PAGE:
A research team from the National Institute of Standards and Technology (NIST) and the University of Maryland has succeeded in cooling atoms of a rare-earth element, erbium, to within two millionths of a degree of absolute zero using a novel trapping and laser cooling technique. Their recent report* is a major step towards a capability to capture, cool and manipulate individual atoms of erbium, an element with unique optical properties that promises highly sensitive nanoscale force or magnetic sensors, as well as single-photon sources and amplifiers at telecommunications wavelengths. It also may have applications in quantum computing devices.
The strongly counterintuitive technique of laser cooling to slow down atoms to very low speedstemperatures close to absolute zerohas become a platform technology of atomic physics. Laser cooling combined with specially arranged magnetic fieldsa so-called magneto-optical trap (MOT)has enabled the creation of Bose-Einstein condensates, the capture of neutral atoms for experiments in quantum computing and ultra-precise time-keeping and spectroscopy experiments. The technique originally focused on atoms that were only weakly magnetic and had relatively simple energy structures that could be exploited for cooling, but two years ago a NIST team showed that the far more complex energy structures of erbium, a strongly magnetic element, also could be manipulated for laser cooling.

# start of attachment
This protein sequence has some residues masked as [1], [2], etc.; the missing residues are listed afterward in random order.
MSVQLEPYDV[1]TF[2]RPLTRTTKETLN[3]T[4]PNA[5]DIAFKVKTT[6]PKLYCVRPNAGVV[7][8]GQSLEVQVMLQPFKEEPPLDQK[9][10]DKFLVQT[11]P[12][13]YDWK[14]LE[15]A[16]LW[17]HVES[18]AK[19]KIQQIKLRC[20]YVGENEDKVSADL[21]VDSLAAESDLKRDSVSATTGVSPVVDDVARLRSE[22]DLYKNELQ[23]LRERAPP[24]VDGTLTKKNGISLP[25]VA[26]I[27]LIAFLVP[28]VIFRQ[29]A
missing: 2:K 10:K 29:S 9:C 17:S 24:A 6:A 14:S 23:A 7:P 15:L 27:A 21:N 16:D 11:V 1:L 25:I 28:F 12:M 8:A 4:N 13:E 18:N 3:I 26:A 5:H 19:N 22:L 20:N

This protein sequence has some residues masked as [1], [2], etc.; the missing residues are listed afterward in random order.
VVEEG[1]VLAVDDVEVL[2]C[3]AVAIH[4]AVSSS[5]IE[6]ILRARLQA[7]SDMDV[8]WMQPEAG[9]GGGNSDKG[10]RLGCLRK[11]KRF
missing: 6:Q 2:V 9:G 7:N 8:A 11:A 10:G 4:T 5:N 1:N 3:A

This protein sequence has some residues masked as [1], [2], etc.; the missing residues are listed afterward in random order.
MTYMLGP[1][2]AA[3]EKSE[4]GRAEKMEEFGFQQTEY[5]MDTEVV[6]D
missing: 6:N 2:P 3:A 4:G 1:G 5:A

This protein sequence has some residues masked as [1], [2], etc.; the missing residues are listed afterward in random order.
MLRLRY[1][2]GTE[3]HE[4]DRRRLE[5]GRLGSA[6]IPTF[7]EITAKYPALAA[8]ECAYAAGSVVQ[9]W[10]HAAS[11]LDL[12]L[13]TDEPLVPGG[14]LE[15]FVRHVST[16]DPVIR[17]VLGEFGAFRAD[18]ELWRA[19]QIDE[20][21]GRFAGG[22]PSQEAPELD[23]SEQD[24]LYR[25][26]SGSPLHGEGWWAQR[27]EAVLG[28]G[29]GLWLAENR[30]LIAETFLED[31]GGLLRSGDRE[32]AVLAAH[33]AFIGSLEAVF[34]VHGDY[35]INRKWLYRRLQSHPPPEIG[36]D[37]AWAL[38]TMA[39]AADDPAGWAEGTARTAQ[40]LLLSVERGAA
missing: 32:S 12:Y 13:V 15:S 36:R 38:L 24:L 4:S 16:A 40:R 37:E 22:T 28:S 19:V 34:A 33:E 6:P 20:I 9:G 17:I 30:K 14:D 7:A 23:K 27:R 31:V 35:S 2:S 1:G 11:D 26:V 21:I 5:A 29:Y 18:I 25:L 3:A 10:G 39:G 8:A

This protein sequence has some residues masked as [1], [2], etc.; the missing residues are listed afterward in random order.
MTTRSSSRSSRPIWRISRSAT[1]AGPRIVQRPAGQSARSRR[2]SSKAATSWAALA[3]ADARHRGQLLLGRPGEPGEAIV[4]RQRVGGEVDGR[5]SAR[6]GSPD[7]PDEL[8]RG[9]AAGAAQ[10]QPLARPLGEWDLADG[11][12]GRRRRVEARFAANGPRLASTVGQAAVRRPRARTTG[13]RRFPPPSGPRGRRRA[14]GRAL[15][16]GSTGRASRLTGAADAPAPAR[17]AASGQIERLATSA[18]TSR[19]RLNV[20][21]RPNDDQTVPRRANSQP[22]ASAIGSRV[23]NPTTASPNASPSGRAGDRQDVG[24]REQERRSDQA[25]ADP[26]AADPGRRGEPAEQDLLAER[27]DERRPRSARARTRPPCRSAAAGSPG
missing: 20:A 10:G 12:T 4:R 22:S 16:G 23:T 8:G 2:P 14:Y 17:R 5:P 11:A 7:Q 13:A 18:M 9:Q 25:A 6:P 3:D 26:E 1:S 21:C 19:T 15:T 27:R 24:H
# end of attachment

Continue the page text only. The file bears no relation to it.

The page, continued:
The typical MOT uses a combination of six tuned laser beams converging on a point that is in a low magnetic field but surrounded by stronger fields. Originally, the lasers were tuned near a strong natural energy oscillation or resonance in the atom, a condition that provides efficient cooling but to only moderately low temperatures. In the new work, the research team instead used much gentler forces applied through a very weak resonance in order to bring erbium atoms to within a few millionths of a degree of absolute zero. Such wea
|Contact: Michael Baum|
National Institute of Standards and Technology (NIST)